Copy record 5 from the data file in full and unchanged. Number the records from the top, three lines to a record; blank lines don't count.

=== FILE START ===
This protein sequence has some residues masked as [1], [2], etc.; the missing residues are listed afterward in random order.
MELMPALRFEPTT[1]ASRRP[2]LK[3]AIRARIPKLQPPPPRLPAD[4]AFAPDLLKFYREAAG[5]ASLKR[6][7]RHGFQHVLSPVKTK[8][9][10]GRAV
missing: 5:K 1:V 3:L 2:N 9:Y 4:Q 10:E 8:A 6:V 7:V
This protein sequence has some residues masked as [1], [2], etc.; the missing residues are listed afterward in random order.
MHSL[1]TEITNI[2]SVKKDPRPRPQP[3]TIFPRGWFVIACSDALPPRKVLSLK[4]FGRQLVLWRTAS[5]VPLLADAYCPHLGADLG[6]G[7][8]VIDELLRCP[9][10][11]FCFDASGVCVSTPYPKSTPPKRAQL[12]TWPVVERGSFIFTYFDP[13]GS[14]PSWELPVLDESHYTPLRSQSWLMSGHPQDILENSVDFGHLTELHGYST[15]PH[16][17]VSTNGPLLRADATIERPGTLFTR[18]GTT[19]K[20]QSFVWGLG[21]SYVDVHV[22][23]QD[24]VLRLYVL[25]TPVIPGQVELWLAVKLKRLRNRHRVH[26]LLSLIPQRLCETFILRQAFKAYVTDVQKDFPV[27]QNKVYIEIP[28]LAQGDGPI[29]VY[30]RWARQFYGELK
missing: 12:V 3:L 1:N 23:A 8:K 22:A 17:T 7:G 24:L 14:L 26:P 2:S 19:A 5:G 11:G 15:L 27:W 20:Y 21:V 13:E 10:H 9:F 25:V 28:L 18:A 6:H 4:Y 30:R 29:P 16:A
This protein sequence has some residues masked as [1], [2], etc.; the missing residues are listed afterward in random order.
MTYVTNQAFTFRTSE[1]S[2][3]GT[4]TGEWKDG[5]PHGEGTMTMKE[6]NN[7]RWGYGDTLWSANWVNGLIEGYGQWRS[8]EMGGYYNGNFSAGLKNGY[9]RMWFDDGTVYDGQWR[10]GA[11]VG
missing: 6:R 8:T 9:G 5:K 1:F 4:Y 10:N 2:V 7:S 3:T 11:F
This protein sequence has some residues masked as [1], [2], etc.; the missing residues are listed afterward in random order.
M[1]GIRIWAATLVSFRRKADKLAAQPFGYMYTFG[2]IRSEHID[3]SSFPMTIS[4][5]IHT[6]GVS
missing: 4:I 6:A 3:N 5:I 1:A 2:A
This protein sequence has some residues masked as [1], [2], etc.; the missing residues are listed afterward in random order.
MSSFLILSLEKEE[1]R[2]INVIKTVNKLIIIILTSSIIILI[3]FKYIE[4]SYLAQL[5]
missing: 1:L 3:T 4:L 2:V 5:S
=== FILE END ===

This protein sequence has some residues masked as [1], [2], etc.; the missing residues are listed afterward in random order.
MSSFLILSLEKEE[1]R[2]INVIKTVNKLIIIILTSSIIILI[3]FKYIE[4]SYLAQL[5]
missing: 1:L 3:T 4:L 2:V 5:S